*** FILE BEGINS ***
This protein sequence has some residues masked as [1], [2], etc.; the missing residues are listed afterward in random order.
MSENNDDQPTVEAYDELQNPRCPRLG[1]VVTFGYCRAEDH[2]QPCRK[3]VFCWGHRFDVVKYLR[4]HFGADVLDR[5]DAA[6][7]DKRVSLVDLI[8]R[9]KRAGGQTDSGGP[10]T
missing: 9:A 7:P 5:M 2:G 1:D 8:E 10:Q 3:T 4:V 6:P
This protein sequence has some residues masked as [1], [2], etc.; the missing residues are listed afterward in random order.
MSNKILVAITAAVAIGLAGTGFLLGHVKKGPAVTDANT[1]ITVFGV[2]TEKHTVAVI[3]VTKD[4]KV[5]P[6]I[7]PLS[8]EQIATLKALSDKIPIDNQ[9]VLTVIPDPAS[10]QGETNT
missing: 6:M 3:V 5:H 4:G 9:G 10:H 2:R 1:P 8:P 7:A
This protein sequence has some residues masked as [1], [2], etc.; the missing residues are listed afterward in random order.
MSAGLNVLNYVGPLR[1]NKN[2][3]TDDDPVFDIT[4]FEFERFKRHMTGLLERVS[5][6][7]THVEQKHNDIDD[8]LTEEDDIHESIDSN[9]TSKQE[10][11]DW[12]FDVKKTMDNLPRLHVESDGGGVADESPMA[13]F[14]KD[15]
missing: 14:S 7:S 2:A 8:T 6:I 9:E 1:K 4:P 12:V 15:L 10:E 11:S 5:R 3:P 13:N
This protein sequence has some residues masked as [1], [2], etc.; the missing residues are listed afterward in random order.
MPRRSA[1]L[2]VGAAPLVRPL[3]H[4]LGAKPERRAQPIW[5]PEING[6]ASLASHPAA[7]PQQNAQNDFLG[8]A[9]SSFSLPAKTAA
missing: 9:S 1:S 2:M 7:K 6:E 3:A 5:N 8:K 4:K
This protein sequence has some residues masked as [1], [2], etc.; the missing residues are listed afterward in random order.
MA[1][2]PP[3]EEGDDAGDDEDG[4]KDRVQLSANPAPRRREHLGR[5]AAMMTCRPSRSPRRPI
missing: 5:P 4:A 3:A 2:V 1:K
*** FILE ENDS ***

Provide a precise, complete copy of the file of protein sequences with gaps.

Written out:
This protein sequence has some residues masked as [1], [2], etc.; the missing residues are listed afterward in random order.
MSENNDDQPTVEAYDELQNPRCPRLG[1]VVTFGYCRAEDH[2]QPCRK[3]VFCWGHRFDVVKYLR[4]HFGADVLDR[5]DAA[6][7]DKRVSLVDLI[8]R[9]KRAGGQTDSGGP[10]T
missing: 9:A 7:P 5:M 2:G 1:D 8:E 10:Q 3:T 4:V 6:P
This protein sequence has some residues masked as [1], [2], etc.; the missing residues are listed afterward in random order.
MSNKILVAITAAVAIGLAGTGFLLGHVKKGPAVTDANT[1]ITVFGV[2]TEKHTVAVI[3]VTKD[4]KV[5]P[6]I[7]PLS[8]EQIATLKALSDKIPIDNQ[9]VLTVIPDPAS[10]QGETNT
missing: 6:M 3:V 5:H 4:G 9:G 10:H 2:R 1:P 8:P 7:A
This protein sequence has some residues masked as [1], [2], etc.; the missing residues are listed afterward in random order.
MSAGLNVLNYVGPLR[1]NKN[2][3]TDDDPVFDIT[4]FEFERFKRHMTGLLERVS[5][6][7]THVEQKHNDIDD[8]LTEEDDIHESIDSN[9]TSKQE[10][11]DW[12]FDVKKTMDNLPRLHVESDGGGVADESPMA[13]F[14]KD[15]
missing: 14:S 7:S 2:A 8:T 6:I 9:E 1:K 4:P 12:V 15:L 10:E 11:S 5:R 3:P 13:N
This protein sequence has some residues masked as [1], [2], etc.; the missing residues are listed afterward in random order.
MPRRSA[1]L[2]VGAAPLVRPL[3]H[4]LGAKPERRAQPIW[5]PEING[6]ASLASHPAA[7]PQQNAQNDFLG[8]A[9]SSFSLPAKTAA
missing: 9:S 1:S 2:M 7:K 6:E 3:A 5:N 8:K 4:K
This protein sequence has some residues masked as [1], [2], etc.; the missing residues are listed afterward in random order.
MA[1][2]PP[3]EEGDDAGDDEDG[4]KDRVQLSANPAPRRREHLGR[5]AAMMTCRPSRSPRRPI
missing: 5:P 4:A 3:A 2:V 1:K